It's the end of March already, and the only thing that I have been really thinking about is that I am tired, and I want a break. The further we get into the semester, the more we struggle with not having a spring break — well, I am at least. The reading days just haven’t done it for me, and I am sure my fellow students can agree. My biggest issue with the reading days really boils down to two things. The first is the lack of a break in the endless monotony that is this spring semester. My second qualm is the general ineffectiveness of the termination of spring break. News flash, admin: Plenty of students still travel with online classes, whether or not you schedule them a week off.
Let’s talk about students traveling first. With or without the scheduled spring break days, online school gives the option of mobility. Many of us taking online classes have seen other students joining Zoom calls from their car, the pool and even the airport. Travel plans didn’t have to be canceled, they just had to include you having Wi-Fi access for your 2 p.m. class. To come totally clean, I am a culprit of this. My family had planned a trip to travel from our homes across the country and meet each other in the middle. I know I am a part of the problem by traveling, especially across state lines, but like the other students who decided to travel, I really felt like I needed it. With my family all living in different states now, the opportunity to all be together is a rarity. Match my FOMO of seeing family with my extreme Zoom fatigue and taking a few days off with overlapping reading days seemed like a good idea.
Those reading days that I thought I would have free to spend time with my family were actually spent cramming in my homework as fast as I could so I could attempt to enjoy a little bit of my trip. When the only two consecutive reading days fall on the same week as midterms, it is really hard to believe the university intended us to have any time off to relax at all. Syllabuses were made to account for no spring break, but they were not created to make sure we were able to have a break on reading days.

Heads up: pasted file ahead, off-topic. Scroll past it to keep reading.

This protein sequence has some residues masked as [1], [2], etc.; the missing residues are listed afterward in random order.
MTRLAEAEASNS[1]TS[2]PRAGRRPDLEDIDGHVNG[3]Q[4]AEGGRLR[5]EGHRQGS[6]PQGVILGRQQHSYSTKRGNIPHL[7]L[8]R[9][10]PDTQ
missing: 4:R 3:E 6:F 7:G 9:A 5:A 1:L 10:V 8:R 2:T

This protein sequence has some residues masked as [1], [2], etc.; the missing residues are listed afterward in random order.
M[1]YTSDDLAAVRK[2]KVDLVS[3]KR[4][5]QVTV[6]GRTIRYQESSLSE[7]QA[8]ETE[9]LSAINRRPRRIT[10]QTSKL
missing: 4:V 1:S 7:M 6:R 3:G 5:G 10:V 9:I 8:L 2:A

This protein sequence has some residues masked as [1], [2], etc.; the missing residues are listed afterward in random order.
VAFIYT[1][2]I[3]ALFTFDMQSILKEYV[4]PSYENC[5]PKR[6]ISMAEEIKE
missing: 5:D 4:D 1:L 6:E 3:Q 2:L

The nature of online school is that there is more work built in so the professors can have a better gauge on students' understanding of the material and, more importantly, their engagement with it, and I understand that. With that said, online school for me has been a contestant flow of homework, papers and projects. It should be said that some teachers took matters into their own hands to help students, like that one very kind Spanish teacher who understands this and makes sure her student can have some free time on their reading days. My two reading days, while I was actually on my own personal spring break, were spent writing a midterm that I couldn’t finish before leaving for my trip because of my other mass amounts of homework and multiple midterms.
The substitutive plan for reading days just simply did not work. I understand that it was done with good intentions to protect students and faculty as well as the greater Tucson community. With that said, students need a break — I need a break — and the absence of any sort of spring break is becoming more and more obvious the further we get through the semester. I am exhausted and constantly stressed about the next assignment due and making sure I did all of my weekly quizzes, reading responses and discussion posts. Now as I am subjected to watching students from other schools visiting beaches and actually having a full week off, I’m getting a little upset and a little jealous.
Yes, traveling when we are so close to getting over this pandemic may not be smart or considerate but having virtually no time off doesn’t feel like the right answer either. I admitted my truth of being a part of the problem so we could talk about another problem of depriving students of a second to catch their breath. Breaks exist for a reason; students need time off to recover and rest before you throw them back under a heap of homework. There is no one right answer when it comes to how to handle things during this pandemic, but it’s very evident this is not the right answer. The well-being of the students’ needs to be taken into account in more ways than their exposure to COVID-19.
Lauren (she/her) is a political science major from Baltimore.